Western Mountains of Maine

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The eldest daughter of a paper maker, who grew up in a family filled with artists, craftsmen, musicians, and herbalists. Currently residing in the Mountains of Western Maine.


She returned home to her roots, after being 'away' for over 30 years. She spent thirty years in the hospitality industry and during that time continued to write music and hone her skills as an artist.

She studied engineering graphics, chemistry, photography, painting, and the art of paper making, at a young age. In her twenties and thirties she apprenticed with New England renowned Herbalists,

Corrine Martin, and Beth Johnston, learning the old world craft of herbal remedies and using herbal recipes as a holistic way of life.

In addition to several hands on workshops at the Shaker Village, and building a large rare medicinal herb garden, she combined alchemy and artistry, using natural pigments and herbs, to make paper. Over the years she went on to experiment with glass as a way to reverse the curse of always breaking her favorite glass pieces. She spent many years learning the art of Stained Glass and Mosaics which allowed her to create something beautiful out of the broken pieces of beloved objects.


After a breast cancer diagnosis that resulted in a double mastectomy, she was gifted several pieces of Samoan art, from a long time friend. The unique process of using plants and turning them into a type of canvas spoke to her heritage in a therapeutic and simple way, and helped to weather the storm that is cancer.   This eventually morphed into recreating a New England interpretation of the tribal art form called “Tapa Art” or the craft of turning plant material into “Bark Cloth.”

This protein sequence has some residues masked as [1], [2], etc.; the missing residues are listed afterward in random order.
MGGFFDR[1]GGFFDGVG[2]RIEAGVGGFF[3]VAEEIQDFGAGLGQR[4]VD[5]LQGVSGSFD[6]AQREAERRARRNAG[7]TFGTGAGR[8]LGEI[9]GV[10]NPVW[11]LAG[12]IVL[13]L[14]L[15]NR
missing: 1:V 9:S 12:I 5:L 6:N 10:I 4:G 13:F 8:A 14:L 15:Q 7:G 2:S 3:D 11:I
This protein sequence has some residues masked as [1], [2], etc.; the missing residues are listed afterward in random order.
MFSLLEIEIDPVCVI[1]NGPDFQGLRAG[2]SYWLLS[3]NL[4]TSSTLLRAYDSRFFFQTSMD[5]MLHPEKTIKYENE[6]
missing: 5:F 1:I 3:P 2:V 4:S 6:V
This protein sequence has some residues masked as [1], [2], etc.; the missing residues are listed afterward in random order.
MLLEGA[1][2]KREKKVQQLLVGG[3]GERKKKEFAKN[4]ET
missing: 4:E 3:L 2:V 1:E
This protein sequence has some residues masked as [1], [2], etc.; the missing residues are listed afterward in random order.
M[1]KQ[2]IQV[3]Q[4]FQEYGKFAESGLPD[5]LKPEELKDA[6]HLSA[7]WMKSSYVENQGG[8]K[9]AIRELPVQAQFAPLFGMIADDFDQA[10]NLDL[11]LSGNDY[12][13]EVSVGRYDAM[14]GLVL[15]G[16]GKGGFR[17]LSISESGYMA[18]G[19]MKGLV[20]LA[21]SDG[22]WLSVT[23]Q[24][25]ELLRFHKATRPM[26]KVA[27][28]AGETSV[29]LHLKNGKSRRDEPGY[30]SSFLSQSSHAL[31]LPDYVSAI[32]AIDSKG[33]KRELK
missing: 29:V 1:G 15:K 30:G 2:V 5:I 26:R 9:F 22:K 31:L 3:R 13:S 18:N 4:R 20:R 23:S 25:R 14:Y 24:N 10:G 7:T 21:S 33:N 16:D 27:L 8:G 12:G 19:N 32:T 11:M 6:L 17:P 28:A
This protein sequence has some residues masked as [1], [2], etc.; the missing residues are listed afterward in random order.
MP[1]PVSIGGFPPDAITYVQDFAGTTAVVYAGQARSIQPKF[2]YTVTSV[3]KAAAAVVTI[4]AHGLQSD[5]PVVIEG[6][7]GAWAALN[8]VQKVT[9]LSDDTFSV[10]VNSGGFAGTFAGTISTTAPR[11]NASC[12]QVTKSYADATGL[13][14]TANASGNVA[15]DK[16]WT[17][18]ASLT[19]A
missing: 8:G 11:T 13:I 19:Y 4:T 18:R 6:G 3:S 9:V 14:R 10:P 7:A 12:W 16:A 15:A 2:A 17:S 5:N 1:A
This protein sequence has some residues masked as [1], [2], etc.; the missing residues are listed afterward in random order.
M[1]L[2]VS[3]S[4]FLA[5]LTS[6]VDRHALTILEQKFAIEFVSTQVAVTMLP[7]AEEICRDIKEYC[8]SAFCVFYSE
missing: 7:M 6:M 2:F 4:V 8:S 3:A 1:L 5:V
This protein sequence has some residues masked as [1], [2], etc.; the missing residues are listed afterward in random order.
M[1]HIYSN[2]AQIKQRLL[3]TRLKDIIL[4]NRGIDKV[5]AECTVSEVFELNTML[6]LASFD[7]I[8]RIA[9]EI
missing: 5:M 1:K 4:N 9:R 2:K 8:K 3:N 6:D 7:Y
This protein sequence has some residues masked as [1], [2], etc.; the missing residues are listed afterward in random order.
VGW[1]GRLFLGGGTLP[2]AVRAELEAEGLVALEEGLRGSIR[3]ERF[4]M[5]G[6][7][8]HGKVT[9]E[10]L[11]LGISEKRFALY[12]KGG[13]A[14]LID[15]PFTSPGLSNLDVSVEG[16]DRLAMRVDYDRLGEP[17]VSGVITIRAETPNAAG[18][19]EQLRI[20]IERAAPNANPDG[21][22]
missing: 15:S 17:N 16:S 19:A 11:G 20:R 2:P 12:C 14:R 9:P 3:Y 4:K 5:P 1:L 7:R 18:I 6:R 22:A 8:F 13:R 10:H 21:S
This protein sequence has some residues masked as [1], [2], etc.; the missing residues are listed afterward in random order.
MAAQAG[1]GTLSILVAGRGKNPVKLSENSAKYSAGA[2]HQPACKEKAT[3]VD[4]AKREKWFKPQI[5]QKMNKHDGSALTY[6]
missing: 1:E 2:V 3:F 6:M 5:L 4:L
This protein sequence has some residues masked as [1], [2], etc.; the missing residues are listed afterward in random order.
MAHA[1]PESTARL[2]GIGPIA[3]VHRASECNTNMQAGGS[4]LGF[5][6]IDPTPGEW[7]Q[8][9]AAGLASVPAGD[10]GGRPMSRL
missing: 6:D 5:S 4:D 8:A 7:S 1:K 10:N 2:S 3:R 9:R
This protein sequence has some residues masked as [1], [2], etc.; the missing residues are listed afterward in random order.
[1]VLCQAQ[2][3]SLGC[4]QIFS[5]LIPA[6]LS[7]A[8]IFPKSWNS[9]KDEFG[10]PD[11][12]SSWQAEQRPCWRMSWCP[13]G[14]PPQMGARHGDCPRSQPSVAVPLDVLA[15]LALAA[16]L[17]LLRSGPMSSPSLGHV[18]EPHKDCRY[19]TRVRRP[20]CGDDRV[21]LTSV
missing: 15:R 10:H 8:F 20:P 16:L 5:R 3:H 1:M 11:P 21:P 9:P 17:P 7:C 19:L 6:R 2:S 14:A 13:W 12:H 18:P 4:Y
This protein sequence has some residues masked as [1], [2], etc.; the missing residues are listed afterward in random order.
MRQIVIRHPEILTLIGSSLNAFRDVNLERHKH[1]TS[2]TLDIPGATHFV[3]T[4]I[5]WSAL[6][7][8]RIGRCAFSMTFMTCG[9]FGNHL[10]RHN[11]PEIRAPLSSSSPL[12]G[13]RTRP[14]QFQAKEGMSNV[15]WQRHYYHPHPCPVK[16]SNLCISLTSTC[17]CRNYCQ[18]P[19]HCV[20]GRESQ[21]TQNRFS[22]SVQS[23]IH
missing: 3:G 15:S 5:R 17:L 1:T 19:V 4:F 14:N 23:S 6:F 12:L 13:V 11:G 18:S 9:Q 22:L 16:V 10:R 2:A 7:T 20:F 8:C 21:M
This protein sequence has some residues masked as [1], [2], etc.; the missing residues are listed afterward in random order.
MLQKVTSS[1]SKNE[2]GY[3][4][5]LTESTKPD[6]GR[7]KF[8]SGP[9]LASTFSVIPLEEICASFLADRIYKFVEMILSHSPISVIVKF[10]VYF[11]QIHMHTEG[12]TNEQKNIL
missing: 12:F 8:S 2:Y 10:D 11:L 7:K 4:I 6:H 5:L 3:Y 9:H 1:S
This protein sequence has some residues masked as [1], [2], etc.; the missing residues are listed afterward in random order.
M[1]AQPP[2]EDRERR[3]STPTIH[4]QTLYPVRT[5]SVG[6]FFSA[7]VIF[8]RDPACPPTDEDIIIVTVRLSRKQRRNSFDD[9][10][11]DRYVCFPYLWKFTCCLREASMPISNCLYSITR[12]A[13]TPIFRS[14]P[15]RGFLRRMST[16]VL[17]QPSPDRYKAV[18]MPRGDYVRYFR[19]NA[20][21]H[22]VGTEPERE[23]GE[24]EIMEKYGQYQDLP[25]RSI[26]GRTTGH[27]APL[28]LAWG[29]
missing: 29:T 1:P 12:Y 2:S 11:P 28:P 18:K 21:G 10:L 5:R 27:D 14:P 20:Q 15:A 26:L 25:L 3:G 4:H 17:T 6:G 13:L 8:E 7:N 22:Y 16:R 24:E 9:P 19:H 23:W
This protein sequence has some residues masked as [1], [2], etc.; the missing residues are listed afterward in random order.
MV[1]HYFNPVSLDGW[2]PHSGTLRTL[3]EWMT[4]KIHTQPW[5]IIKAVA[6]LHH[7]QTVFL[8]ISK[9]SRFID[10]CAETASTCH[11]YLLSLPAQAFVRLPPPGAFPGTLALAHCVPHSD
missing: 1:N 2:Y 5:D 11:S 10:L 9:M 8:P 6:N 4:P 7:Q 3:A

This method dates back to the sixteenth century in and around the Samoa and the Fiji Islands. Oftentimes, women of an entire village, would come together, to create one very large piece of the cloth. The beating of the inner bark, with the wooden mallet, would create a tribal, primal beat, that would resonate throughout the entire village, in a rhythmic song, adding to the many layers of meaning that each piece holds.  After creating the bark cloth, it is used for painting with symbolic designs and objects, indigenous to the village's natural heritage.

For Beverly, the song, the sense of community, the artistry, and the heritage, speaks to an entire lifetime of creativity as an artist and as the eldest daughter of artists and papermakers.

Beverly divides her time between creating

stained glass objects d'art, mosaics, Tapa Art, (as a healing art for survivors,) 

and in her Apothecary, developing a product line of ointments, tinctures, and elixirs,

under a private label called 'One Blind Moose' at Western Mountain Moss & Apothecary,

in the Mountains of Western Maine

She is still playing and writing music , and still looking for her purpose...

She stays true to the spirit of old world handiwork, old world remedies for healing,

and her artist heritage, in the beautiful Mountains of Western Maine.

You can find her on facebook at

and as a writer for  Rumford Ahead, in the Western Maine community

of Rumford, Maine. Oxford County  USA BABY!

© 2018 Teaberry Arts    Post Office Box 74    Rumford, Maine 04276

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